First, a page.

Cicero (De Off. i. 40), _ut modestia sit sicentia earum rerum, quae
agentur, aut dicentur, loco suo collocandarum_; and shortly afterward,
_Sic fit ut modestia scientia sit opportunitatis idoneorum ad agendum
temporum_. And what is understood in French by prudence? It is,
according to the Dictionary of the Academy, 'a virtue by which we
discern and practice what is proper in the conduct of life.' This is
almost a translation of the words of Cicero".

[244] That--death is a relief from suffering, not a torment, etc.
--This Epicurean doctrine prevailed very much at Rome in Caesar's, and
afterward. We may very well suppose Caesar to have been a sincere
convert to it. Cato alludes to this passage in the speech which
follows; as also Cicero, in his fourth Oration against Catiline, c. 4.
See, for opinions on this point, the first book of Cicero's Tusculan

[245] The Porcian Law--_Lex Porcia_. A law proposed by P. Porcius
Loeca, one of the tribunes, A.U.O. 454, which enacted that no one
should bind, scourge or kill a Roman citizen. See Liv., x. 9; Cic.
pro. Rabir., 3, 4: Verr., v 63; de Rep., ii, 31.

[246] Other laws--_Aliae leges_. So Caesar says below, "Tum lex
Porcia aliaeque paratae, quibus legibus auxilium damnatis permissum;"
what other laws these were is uncertain. One of them, however, was the
Sempronian law, proposed by Caius Gracchus, which ordained that
sentence should not be passed on the life of a Roman citizen without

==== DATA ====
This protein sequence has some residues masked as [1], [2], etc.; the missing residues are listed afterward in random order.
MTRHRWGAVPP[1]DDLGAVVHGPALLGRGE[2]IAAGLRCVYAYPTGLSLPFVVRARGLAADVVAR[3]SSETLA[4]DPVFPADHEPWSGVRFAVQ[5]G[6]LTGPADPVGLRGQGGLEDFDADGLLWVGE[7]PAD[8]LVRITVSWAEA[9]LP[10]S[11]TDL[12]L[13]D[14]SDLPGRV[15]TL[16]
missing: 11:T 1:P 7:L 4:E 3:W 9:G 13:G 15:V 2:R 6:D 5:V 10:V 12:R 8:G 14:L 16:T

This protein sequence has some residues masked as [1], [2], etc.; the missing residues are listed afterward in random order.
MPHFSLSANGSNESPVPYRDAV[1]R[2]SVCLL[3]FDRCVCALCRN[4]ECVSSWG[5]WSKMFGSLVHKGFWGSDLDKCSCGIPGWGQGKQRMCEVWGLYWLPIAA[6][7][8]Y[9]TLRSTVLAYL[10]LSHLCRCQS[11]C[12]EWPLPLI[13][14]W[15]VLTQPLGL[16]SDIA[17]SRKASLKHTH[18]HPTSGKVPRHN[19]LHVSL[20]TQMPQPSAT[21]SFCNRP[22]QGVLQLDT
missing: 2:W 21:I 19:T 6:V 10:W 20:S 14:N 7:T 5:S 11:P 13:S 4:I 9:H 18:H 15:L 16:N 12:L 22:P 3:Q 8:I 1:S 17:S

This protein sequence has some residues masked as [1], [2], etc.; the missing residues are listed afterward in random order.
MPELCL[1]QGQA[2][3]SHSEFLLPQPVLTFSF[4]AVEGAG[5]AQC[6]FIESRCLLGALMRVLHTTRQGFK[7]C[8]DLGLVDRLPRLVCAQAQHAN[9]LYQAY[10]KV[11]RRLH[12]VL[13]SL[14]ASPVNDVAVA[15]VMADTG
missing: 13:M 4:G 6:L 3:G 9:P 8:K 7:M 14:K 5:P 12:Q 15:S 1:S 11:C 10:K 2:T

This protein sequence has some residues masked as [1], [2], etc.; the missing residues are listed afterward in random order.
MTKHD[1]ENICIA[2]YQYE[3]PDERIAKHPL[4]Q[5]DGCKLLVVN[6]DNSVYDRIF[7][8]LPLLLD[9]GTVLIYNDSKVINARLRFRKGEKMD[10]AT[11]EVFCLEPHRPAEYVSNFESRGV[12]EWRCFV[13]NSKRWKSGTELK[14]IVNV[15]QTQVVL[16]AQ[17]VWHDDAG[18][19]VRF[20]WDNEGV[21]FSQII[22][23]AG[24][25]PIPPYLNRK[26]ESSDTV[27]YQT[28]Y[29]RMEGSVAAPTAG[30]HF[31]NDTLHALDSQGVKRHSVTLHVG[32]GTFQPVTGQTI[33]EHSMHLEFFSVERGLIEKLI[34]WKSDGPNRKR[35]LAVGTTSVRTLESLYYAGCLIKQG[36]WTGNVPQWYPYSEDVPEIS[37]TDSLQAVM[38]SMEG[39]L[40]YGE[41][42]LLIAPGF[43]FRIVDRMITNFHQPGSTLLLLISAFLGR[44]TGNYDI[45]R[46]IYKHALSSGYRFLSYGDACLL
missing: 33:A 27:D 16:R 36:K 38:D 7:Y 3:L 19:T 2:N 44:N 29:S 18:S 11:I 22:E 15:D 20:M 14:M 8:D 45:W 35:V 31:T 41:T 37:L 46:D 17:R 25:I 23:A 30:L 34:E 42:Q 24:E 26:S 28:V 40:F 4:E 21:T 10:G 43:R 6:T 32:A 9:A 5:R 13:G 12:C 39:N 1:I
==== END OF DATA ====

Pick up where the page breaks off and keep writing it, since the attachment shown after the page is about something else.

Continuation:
the order of the people. See Cic. pro Rabir. 4. So "O lex Porcia
legesque Semproniae!" Cic. in. Verr., v. 63.

[247] Parricides--See c. 14, 32.

[248] The course of events--_Dies_. "Id est, temporis momentum
(_der veränderte Zeitpunkt_)." _Dietsch_. Things change, and that
which is approved at one period, is blamed at another. _Tempus_ and
_dies_ are sometimes joined (Liv., xxii. 39, ii. 45), as if not only
time in general, but particular periods, as _from day to day_, were

[249] All precedents productive of evil effects--_Omnia mala exempla_.
Examples of severe punishments are meant.

[250] Any new example of severity, etc.--_Novum illud exemplum ab
dignis et idoneis ad indignos et non idoneos transferetur_. Gerlach,
Kritzius, Dietsch, and Bernouf, agree to giving to this passage the
sense which is given in the translation. _Digni_ and _idonei_ are
here used in a bad sense, for _digni et idonei qui poena afficiantur_,
deserving and fit objects for punishment.

[251] When they had conquered the Athenians--At the conclusion of
the Peloponnesian war.

[252] Damasippus--"He, in the consulship of Caius Marius, the younger,
and Cneius Carbo, was city praetor, and put to death some of the most
eminent senators, a short time before the victory of Sylla. See Vell.
Paterc. ii. 26." _Bernouf_.

[253] Ensigns of authority--_Insignia magistratum_. "The fasces and